Betting giants raise the stakes in legal battle over their brand names

Betting giants raise the stakes in legal battle over their brand names - 24th October 2018


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Sportsbet and rival BetEasy are facing off in court over naming rights.CREDIT: JOE ARMAO

By Nick Toscano

A legal war over naming rights between two of Australia’s biggest online sports-betting companies has taken a turn, as BetEasy launches an application to terminate the brand name of its main rival, Sportsbet.

The retaliatory legal action – launched in the lead-up to the Melbourne Cup Carnival, the busiest wagering period of the year – comes after Sportsbet successfully obtained a temporary ruling quashing CrownBet’s plans to rebadge as “Sportingbet” in the wake of its split from billionaire James Packer’s Crown Resorts.

In June, Sportsbet argued the name “Sportingbet” was too similar to Sportsbet, and likely to “mislead or deceive” customers. Against a tight deadline, the temporary orders forced CrownBet to scrap its intended rebrand and relaunch the business as BetEasy instead.

In a new cross-claim, filed in the Federal Court, BetEasy is arguing that if the court ultimately sides with Sportsbet’s position that the two names are “deceptively similar”, it should also cancel the “Sportsbet” trade mark, because, at the time the trade mark was registered, there were multiple other betting providers including Sportingbet and TAB Sportsbet already in existence in Australia.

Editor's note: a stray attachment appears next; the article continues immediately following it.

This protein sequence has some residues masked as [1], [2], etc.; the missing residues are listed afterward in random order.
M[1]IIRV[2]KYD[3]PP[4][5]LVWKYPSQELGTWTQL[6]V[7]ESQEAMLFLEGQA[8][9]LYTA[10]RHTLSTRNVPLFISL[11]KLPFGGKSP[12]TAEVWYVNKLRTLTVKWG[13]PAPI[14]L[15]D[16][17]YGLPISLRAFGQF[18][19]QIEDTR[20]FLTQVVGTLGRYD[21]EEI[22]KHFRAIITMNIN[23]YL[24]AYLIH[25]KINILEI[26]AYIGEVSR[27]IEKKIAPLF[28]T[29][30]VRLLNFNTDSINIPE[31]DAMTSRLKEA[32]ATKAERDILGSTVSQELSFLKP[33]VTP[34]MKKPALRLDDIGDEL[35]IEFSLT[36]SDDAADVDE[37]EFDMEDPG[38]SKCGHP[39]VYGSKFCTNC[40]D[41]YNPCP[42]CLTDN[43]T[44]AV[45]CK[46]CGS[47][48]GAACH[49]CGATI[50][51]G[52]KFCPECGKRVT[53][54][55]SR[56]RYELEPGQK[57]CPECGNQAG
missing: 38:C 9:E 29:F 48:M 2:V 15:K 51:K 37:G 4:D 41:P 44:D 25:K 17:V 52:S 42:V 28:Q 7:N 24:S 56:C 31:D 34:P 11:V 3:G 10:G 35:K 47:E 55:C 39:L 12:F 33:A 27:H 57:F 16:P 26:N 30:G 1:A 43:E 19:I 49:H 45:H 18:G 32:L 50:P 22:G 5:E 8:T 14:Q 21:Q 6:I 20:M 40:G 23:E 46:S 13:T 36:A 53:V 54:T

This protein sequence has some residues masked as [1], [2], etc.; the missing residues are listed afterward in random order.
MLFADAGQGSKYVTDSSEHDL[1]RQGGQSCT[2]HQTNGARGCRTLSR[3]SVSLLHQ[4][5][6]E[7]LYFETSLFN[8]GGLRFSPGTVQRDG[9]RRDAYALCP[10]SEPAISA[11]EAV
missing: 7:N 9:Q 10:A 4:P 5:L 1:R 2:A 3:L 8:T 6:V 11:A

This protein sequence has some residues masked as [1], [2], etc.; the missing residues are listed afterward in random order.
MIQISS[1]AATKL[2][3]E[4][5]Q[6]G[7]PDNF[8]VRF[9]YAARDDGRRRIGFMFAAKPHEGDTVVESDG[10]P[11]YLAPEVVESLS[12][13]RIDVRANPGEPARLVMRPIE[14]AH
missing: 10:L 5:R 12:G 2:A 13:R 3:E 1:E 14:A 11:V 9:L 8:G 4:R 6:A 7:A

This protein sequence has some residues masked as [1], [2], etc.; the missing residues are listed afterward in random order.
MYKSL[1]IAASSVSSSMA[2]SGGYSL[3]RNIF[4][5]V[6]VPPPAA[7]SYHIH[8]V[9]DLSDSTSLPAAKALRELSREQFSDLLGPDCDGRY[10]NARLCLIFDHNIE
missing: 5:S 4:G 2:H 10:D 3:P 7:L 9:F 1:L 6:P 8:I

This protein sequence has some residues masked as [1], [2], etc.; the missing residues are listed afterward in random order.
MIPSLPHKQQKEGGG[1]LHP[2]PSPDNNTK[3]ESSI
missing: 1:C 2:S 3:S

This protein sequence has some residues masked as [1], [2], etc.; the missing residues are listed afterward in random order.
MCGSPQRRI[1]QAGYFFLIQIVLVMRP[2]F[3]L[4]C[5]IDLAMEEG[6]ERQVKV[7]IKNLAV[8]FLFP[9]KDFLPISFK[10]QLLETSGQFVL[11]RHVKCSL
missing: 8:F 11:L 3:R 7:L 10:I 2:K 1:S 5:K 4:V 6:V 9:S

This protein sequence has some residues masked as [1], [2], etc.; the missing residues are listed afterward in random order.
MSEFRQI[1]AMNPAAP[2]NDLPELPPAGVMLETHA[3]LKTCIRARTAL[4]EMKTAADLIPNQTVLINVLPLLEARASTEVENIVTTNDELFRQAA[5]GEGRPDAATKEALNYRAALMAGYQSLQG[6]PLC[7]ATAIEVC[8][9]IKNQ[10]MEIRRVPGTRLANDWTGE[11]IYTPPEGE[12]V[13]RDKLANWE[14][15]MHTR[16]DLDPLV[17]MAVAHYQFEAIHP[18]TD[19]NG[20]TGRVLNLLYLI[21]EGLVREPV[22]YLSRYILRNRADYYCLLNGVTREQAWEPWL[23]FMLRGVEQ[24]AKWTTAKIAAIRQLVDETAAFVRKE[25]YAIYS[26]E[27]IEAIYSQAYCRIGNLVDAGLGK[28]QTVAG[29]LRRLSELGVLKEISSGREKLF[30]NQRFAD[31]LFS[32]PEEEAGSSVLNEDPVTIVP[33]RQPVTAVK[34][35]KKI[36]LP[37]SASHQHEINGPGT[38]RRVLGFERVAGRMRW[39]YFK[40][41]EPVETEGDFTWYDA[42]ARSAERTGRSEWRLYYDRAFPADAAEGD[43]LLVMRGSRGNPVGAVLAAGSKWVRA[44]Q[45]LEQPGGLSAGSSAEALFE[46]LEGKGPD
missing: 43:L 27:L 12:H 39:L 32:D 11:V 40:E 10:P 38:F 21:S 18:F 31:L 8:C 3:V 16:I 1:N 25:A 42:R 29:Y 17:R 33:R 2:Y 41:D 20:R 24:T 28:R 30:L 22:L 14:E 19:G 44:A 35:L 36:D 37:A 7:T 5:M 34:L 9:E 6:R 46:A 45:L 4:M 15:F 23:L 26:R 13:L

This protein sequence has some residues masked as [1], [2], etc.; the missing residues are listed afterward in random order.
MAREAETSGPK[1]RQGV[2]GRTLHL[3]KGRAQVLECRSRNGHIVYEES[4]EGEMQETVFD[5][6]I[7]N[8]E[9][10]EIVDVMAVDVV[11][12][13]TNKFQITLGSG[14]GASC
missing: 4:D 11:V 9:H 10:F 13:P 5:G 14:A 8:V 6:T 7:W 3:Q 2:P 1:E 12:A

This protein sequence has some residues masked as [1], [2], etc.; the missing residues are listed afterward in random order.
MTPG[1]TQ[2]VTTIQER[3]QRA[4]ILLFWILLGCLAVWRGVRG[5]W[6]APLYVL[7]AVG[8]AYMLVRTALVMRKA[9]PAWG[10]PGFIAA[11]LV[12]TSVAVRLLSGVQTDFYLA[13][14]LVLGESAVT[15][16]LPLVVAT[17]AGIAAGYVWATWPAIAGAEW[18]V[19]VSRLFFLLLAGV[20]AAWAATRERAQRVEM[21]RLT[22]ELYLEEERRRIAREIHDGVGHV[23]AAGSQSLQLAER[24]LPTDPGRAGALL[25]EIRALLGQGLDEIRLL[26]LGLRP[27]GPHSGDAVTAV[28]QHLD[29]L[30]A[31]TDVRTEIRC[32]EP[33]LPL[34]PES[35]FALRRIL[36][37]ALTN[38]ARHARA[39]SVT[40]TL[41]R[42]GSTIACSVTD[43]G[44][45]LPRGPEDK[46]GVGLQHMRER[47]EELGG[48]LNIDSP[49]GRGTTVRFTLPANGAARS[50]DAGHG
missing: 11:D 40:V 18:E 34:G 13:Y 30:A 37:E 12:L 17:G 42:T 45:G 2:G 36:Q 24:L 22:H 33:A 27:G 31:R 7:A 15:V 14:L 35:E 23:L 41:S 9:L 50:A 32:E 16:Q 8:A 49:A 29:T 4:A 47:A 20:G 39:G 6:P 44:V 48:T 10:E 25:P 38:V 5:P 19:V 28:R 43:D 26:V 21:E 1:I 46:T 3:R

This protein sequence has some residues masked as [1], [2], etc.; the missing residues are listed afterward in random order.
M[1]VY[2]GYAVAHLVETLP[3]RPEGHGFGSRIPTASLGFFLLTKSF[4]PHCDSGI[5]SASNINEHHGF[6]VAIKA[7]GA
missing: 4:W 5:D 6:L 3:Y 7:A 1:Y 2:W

“Various sports betting service providers other than Sportsbet have operated in the Australian market using trade marks comprising the words ‘sport’ and ‘bet’, or derivations of those words to seek to distinguish their services,” court documents claim.

If the names are found to be too similar, according to BetEasy, the Sportsbet trademark should never have been allowed to have been registered.

“The registration of each of the Sportsbet trade marks is liable to be cancelled,” it said.

After casino operator Crown Resorts sold its 62 per cent stake in CrownBet to the Toronto-listed gambling giant The Stars Group for $150 million in February, CrownBet’s chief executive, Matt Tripp, had been preparing to rebrand as “Sportingbet” — the name of a betting company run by Mr Tripp’s father, Alan Tripp, which was later bought by British wagering company William Hill in 2014.

But Sportsbet — the Australian arm of international gambling giant Paddy Power Betfair — launched a Federal Court application seeking emergency orders stopping CrownBet from the rebrand.

In response to BetEasy’s cross-claim, Sportsbet said it admitted that “certain sports wagering service providers have in the past operated in the Australian market using trade marks incorporating the words ‘sport’ and ‘bet’ or derivations thereof”, but otherwise rejected BetEasy’s arguments. It denied that the Sportsbet trademark was “liable to be cancelled”.

(The Sydney Morning Herald)